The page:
• I liked the Aladdin game when I was a kid. Fun fact about Aladdin: In one scene, Genie calls Al’s clothes “so 3rd century.” Genie has been in the lamp for 10,000 years, so there’s no way he could know of fashion trends which have happened since he’s been trapped. Which means the latest Genie could have been trapped in the lamp AT LEAST the year 10,300 AD when he gets out.
    Conclusion: Aladdin takes place IN THE FUTURE. A post-apocalyptic world where only Arab culture, and some Greek, has survived. It has been so long that the name “Arabia” has been corrupted to “Agrabah.” The Muslim religion has atrophied to the point where there are no mosques, Imams, or prayer mats, but people still give praise to Allah in moments of happiness. Amazing technological marvels left behind by the previous civilization, like sentient flying carpets or genetically engineered parrots which comprehend human speech instead of just mimic it, are taken for granted by the locals or considered “magic.” The Genie proves this by making impressions of ancient, long-dead celebrities like Groucho Marx, Jack Nicholson, etc.

  • What movie was he a cyborg in?
    Not universal solider.
    Wasn’t he a cyborg in a movie?
    Is there a movie called cyborg that he was a cyborg in?

    I love this podcast so much. So much.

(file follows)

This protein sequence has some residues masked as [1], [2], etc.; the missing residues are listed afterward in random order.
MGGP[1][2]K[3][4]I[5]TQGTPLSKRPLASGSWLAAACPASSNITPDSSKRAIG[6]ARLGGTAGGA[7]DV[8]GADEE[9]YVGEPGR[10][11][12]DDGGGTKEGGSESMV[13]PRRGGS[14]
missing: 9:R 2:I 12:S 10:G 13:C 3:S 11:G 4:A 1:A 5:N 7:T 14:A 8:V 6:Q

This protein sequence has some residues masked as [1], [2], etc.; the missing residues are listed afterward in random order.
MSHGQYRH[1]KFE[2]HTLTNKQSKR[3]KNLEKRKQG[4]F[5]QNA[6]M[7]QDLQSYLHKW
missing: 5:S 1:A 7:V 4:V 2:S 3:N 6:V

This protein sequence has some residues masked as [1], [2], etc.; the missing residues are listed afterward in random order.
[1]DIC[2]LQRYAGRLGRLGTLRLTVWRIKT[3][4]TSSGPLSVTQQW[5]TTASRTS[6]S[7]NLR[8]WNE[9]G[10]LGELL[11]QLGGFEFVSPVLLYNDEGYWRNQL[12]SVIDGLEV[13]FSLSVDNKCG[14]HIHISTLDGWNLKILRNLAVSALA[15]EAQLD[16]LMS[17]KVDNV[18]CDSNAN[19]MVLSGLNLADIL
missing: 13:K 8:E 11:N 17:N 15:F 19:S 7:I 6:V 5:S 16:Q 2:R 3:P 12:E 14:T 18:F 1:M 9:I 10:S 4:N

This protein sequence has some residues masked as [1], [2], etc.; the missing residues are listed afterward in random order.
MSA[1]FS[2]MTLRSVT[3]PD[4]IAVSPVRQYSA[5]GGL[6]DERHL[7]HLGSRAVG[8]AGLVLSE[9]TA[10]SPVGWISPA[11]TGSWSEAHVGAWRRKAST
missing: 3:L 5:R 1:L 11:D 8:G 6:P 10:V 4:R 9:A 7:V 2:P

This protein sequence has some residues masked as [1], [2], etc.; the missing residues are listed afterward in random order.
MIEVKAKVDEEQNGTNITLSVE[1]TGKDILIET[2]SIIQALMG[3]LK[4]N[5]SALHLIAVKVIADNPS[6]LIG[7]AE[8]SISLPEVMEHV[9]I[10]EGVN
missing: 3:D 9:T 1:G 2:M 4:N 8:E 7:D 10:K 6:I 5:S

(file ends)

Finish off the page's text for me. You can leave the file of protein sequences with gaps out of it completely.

• My pick for favorite movie game is the Jurassic Park arcade game. This game had it all, terrible graphics, steep learning curve, even the sticky seats. In all honesty, I have some of the best memories with friends from playing that game.

  • My favorite movie tie in of all time is the Beastly Wii game!

    http://www.youtube.com/watch?v=XzmQRtA1qY0

    Seriously, why does that even exist?

    Who Framed Roger Rabbit for NES is one of the most underrated games of any sort of that era, and way ahead of its time. It was as deep and polished as anything else out there, on the level of Legend of Zelda. Playing it was a lot like the first time you played GTA III where you just reveled in the freedom and realized that you were playing an experience, not just a diversion built around a single mechanic or genre.

    Hours I struggled, trying desperately the figure out the clues and fight off the weasels. Finally, I made it to the final battle with Judge Doom, which took me hours of effort, beaten over and over again. But finally, I persevered. Finally I defeated Judge Doom. Sweating and thumbs aching, I rescued Jessica and Roger.

    Black Screen, White Text:

    Toontown is saved. The End.

    That’s it. That was the ending. Back around to the start screen. Today, I realize that fitting that game onto a NES cartridge was a feat of engineering probably still unmatched, and that’s all the ending they could fit. But man, was that a letdown at the time.

    Amazing game, least satisfying ending ever.

  • I was a big fan of X-Wing in the 90′s, which were set during the first Star Wars movie.

    Would Kingdom Hearts count as a movie game? Consider that almost every world is a different Disney movie complete with a variation on the movie plots.

  • Please guys dont give up on massages, they can be wonderful. Stay away from scary bendy walking on back thai style and try a balinese massage. Balinese stle is heavy on the oil and light on the scary. Have a young balinese lady rub copious amounts of oil onto to body with her vigorous and dexterous fingers, you wont regret it.